"I don't know. I mean I haven't asked," Rubio said. "I think there is an acknowledgement that we need to save Medicare. How we do it, is something that there hasn't been much of a discussion about."
Pushed further on whether he supports privatization or what Ryan calls "premium support," Rubio said it could be an option, but that he didn't want to see any changes to elderly people currently enrolled in the system.
"I support people of having the option of doing it, but I am open to doing it different ways of doing it. The important thing is to save Medicare. Anything that doesn't change benefits for current beneficiaries," Rubio said.
In 2014, Rubio delivered a speech at the National Press Club where he detailed his own plan to change Medicare. At the time, he said he supported something similar to Ryan's plan.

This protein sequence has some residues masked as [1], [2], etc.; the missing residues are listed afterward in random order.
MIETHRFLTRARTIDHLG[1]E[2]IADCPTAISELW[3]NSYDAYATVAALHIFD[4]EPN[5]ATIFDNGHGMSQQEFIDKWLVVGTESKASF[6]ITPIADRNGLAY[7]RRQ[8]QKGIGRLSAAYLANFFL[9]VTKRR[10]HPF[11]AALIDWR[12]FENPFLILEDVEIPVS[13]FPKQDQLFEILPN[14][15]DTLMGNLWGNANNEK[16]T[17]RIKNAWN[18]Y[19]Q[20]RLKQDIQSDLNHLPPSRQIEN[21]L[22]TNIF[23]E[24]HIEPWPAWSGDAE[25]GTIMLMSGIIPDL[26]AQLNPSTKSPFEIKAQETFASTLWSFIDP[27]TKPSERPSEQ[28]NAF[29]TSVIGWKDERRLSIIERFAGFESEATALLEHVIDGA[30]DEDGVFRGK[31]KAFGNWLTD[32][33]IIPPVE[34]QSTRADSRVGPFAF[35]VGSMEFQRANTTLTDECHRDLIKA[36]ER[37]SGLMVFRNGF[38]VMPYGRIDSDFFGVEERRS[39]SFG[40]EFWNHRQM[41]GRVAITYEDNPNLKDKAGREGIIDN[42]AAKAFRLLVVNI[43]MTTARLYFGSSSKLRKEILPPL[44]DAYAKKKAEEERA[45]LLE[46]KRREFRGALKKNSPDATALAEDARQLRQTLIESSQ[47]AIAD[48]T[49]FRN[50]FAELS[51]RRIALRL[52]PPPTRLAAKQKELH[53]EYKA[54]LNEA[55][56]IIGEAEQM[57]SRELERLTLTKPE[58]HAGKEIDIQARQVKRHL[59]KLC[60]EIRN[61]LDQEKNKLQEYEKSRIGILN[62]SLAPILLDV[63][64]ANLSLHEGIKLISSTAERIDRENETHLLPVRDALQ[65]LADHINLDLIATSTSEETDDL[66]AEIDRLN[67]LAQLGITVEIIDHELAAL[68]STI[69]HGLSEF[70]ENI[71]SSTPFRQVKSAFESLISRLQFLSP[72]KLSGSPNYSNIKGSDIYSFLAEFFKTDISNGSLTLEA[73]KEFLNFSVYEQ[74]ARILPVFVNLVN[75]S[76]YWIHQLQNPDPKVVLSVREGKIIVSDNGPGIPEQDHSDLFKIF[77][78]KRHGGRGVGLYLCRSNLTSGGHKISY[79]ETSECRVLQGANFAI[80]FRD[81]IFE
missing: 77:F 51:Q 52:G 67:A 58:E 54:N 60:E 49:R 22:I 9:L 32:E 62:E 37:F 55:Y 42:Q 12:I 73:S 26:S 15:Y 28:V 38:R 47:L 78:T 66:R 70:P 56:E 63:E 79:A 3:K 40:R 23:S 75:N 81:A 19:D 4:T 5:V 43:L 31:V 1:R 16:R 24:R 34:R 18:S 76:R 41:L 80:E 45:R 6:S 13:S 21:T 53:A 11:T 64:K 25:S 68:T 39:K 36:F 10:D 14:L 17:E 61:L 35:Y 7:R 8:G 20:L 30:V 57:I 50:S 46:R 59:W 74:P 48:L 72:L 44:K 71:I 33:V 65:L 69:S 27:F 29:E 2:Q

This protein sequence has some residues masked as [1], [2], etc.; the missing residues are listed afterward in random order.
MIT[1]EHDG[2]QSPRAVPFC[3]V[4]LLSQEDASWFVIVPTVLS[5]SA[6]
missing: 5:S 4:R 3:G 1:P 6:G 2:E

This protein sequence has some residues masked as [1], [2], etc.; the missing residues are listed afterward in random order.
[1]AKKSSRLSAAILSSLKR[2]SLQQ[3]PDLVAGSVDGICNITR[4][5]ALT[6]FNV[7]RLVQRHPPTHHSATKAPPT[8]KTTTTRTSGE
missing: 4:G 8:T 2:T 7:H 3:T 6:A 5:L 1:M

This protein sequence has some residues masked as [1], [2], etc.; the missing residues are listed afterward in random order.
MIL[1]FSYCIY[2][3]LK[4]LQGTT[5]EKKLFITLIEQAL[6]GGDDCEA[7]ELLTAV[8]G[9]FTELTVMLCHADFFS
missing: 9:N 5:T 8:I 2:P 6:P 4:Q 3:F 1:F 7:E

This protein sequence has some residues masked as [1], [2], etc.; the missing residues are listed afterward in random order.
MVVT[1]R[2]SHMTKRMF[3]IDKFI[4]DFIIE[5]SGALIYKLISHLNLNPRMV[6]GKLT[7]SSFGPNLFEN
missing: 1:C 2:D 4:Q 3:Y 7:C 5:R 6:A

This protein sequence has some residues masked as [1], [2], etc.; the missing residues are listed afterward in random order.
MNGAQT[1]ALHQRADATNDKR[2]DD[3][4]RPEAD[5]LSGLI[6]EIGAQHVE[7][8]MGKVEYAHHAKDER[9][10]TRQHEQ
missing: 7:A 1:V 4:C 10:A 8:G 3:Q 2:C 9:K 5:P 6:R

"I propose we transition to a premium support system, which would give seniors a generous but fixed amount of money with which to purchase health insurance from either Medicare or a private provider. The choice would be theirs to make," Rubio said in the speech. "My friend Paul Ryan is a leader when it comes to Medicare reform. I supported a couple key proposals to fix the program that were detailed in his Roadmap during my campaign in 2010."
In the Senate, there has been little interest in taking up sweeping changes to Medicare as Republicans grapple with how to repeal and replace Obamacare.